What to Ask in an Interview

There’s a common misconception that an interview is more about the Company getting to know you than the other way round. You might go to an interview nervous about saying the wrong thing, or leaving the ‘wrong’ impression and lose sight of one important thing – you are also interviewing them.

Interviewers typically leave a portion of the meeting to any questions you might have to them, and this is your time to shine. Go prepared with a few questions that will give you the information you need to build an opinion on this business.

If you don’t know where to start from, here are a few questions you could use in your next interview.

Why do you love working here?

Asking this question helps you gain a more ‘personal’ view of the business. Learning more about why someone has chosen to stay within that particular company can give you an insight into what it’s like to work there. Perhaps they’ll mention aspects that you’re specifically looking for (or things you’re not). Regardless, these can open up a window to see what it’s like on the inside.

What is the development plan for this role?

If progress and growth is important to you, this question will help in understanding the long-term scope of the role. Some companies will have a clear answer outlining the milestones and progression opportunities for this role. This can give you visibility of what your career will look like with this company.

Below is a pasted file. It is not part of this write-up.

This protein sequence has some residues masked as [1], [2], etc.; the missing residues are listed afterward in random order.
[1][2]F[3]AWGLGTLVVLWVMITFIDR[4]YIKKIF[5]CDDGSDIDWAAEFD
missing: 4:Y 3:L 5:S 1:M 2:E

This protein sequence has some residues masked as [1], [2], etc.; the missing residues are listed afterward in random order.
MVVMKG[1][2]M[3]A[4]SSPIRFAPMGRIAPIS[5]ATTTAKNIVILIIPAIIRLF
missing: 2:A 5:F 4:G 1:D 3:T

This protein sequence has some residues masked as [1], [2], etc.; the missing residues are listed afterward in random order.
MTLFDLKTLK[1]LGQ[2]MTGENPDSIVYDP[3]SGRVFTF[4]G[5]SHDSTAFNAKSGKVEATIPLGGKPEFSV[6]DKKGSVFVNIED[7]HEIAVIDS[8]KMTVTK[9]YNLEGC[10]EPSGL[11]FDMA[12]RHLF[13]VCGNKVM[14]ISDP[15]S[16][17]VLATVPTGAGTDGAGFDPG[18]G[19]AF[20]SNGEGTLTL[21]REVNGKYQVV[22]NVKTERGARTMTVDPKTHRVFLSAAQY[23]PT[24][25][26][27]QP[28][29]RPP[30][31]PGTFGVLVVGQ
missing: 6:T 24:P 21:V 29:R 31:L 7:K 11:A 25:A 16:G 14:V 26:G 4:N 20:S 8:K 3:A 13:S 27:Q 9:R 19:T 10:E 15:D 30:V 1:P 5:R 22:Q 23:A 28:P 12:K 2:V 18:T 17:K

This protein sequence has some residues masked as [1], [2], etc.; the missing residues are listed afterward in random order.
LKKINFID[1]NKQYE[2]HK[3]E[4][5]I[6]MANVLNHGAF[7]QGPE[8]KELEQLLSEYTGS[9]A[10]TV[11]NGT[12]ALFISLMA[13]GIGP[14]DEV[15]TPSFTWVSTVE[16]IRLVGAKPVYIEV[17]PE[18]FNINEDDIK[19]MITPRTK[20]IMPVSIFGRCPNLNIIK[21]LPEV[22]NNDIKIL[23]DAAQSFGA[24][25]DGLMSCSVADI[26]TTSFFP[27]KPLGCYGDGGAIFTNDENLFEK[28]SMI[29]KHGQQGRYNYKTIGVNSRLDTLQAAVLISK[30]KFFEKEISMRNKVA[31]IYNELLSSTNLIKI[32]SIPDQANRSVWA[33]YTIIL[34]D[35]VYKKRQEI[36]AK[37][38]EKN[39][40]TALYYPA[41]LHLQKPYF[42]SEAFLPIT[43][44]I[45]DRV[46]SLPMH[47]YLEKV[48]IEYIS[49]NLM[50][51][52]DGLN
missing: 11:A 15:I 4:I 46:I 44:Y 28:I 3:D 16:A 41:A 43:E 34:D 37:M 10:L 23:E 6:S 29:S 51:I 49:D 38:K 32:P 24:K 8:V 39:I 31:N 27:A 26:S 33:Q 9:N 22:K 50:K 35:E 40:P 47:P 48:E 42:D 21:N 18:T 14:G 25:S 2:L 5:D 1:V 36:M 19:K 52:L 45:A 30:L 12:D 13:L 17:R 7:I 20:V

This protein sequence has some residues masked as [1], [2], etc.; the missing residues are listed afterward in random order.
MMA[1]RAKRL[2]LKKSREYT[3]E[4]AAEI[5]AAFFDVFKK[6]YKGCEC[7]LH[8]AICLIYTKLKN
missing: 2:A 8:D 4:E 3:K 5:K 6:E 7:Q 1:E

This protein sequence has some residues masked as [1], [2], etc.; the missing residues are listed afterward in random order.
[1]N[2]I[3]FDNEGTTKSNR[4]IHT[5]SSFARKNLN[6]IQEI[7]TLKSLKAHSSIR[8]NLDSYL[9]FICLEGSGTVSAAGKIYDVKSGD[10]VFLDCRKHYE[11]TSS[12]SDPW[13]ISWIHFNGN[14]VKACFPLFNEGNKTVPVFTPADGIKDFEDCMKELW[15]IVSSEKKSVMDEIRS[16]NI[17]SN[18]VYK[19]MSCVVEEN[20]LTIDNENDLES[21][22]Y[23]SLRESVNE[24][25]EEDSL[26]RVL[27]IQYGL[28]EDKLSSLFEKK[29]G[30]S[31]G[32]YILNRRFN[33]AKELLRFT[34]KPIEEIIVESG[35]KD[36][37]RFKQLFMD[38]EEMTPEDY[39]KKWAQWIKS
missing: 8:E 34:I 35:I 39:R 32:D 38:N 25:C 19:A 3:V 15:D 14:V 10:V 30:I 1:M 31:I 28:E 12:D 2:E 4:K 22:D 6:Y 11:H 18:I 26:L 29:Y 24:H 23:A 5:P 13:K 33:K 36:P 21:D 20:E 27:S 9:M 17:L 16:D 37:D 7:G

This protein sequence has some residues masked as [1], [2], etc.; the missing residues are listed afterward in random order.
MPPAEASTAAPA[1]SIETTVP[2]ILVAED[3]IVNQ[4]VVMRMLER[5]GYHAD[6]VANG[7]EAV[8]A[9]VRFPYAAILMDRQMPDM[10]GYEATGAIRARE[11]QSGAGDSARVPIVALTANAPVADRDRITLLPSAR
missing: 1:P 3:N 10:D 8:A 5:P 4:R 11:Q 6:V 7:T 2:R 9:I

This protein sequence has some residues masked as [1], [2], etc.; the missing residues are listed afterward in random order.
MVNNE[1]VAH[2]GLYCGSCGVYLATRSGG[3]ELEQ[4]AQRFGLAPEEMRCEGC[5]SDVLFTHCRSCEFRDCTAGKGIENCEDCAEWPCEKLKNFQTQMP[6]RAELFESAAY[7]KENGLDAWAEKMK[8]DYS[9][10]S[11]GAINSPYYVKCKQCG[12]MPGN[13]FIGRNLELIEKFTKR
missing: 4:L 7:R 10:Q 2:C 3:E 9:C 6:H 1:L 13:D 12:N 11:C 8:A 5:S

What should I expect during the training period?

We all want to make sure we’re not going to be thrown into the deep end in a new role. Ask about their onboarding and training period to help you gauge what you will experience within your first few days or weeks. A clear training programme is quite critical to your success in a new role, so don’t miss this question.

What are the next steps following this interview?

In other words, when should I expect to hear from you with good or bad news? Typically left towards the end of interview, this question helps you keep tabs on your progress with jobs. Note however, just because a company doesn’t get back to you within their anticipated timeframe doesn’t mean you weren’t selected. There are many reasons for a delayed process, so don’t lose faith.

Showing interest in an interview by asking questions is a good way to make a good impression and an informed decision. When accepting a job, make sure you’ve gained as much information as possible to not come across any surprises along the way.

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